Depression is one of the most common mental illnesses affecting around 7% of adults. It affects how people feel, thinks, sleeps, eats, works and handles social activities and relationships. Depression comes in many different forms and may differ widely from patient to patient. Episodes can last from a few days to several years, can be triggered after pregnancy, can include psychosis and delusions or be seasonally triggered.
A number of genetic variations have been identified, that increase the likelihood of a person to develop a major depressive disorder. The disease is commonly accepted to be caused by a combination of genetic, environmental and psychological factors.
The following symptoms are common for depression and should be investigated by a specialist if they occur in combination and for an extended period of time:
- persistent feeling of sadness, anxiousness or emptiness
- hopelessness or pessimism
- feelings of guilt or worthlessness or helplessness
- loss of interest in hobbies
- slow movement or speech
- mental impairment in concentration, memory or decisions
- difficulty falling asleep
- weight gain
- pains, headaches or digestive problems without obvious cause
- thoughts of death or suicide
Genes relevant to depression
Several genes and polymorphisms associated with a risk of developing depression have already been identified by science. An analysis of these polymorphisms reveals the disease risk as well as other genetic characteristics relevant to this disease.
LEGEND: SYMBOL 2 Name of investigated genetic variation, rsNCBl 2 descriptions of investigated genetic
variation, GENOTYPE: result.
Summary of effects
Here is a summary of the impact the genetic variations have on your health and body:
- Your risk of developing depression is higher than the population average 1.8-fold.
Risk of developing a depression
Effects for sufferers only
- No increased risk of developing chronic depression
- No increased risk of suicide in depression
- Better response to antidepressants
Especially people with an elevated risk of developing depression should follow certain lifestyle recommendations to reduce the likelihood of the disease from developing.
- EXERCISE: Regular exercise improves and stabilizes your mood
- GOALS: set realistic goals in your private life and career
- SOCIAL CONTACT: the socially active and interact with people that are close to you and that
present a positive influence.
- AVOID ISOLATION: avoid isolation and maintain an active social life
- TIMING: at times when you’re feeling low, postpone important decisions such as relationships,
moving orcareeruntilyou feel better.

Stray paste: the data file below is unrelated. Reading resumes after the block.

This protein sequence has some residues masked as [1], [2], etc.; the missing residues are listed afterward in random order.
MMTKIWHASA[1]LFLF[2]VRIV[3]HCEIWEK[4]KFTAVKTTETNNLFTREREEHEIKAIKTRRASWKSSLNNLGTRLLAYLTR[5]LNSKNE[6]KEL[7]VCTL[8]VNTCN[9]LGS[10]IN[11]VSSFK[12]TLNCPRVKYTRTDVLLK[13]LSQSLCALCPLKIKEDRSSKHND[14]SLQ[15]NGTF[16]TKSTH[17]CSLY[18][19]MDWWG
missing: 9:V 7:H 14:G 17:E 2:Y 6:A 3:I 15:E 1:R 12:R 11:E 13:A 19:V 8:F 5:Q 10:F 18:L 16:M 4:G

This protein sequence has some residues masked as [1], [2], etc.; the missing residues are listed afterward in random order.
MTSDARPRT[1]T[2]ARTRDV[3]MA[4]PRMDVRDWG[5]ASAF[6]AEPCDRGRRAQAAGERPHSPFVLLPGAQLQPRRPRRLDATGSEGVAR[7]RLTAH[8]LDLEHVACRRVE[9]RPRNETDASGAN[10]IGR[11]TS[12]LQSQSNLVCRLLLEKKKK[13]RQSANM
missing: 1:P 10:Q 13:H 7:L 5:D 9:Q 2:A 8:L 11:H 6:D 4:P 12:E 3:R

Should you ever appear to develop the symptoms of depression, do not hesitate to cont-act a
specialist to ensure proper diagnosis and treatment.
Treatment is vitally important in people suffering from depression and can greatly improve the patient’s quality of life. There are a number of treatments and not every treatment is equally effective in every individual. As someone who is suffering from depression, you should be under medical supervision by a specialist who can help you choose the right to treatment.
There are a number of antidepressants that may be used to treat depression. Unfortunately, it usually takes 2 to 4 weeks for an antidepressant to show its effect. Side effects sometimes include symptoms such as sleep, appetite and concentration problems, which sometimes negatively influence compliance of the patient. Should you feel adverse effects from the medication you’re taking, discuss this with your specialist and give it time before judging if the drug helps you or not.
Today we know a lot about how drugs are metabolized and how certain genetic variations can influence the emergence of side effects of medication. A genetic test can help in choosing the right antidepressants at the right stills.
Psychological counseling and talk therapy can help people with depression. Talk to your specialist about the potential benefits of psychotherapy to better deal with symptoms.
This type of treatment uses electrical currents to stimulate the brain. The therapy is done under anesthesia with a muscle relaxant and is painless for the patient. A number of studies have shown it to be effective in cases where acute treatment was required or where other treatment methods have not shown to be effective. Should you wish to explore this therapy, talk to your specialist about the potential benefits of this treatment.
Effect on relevant medication
Please note: The right choice and dose of medication is always the responsibility of the doctor. Never make your own decision on whether to stop taking a medication or change its close!
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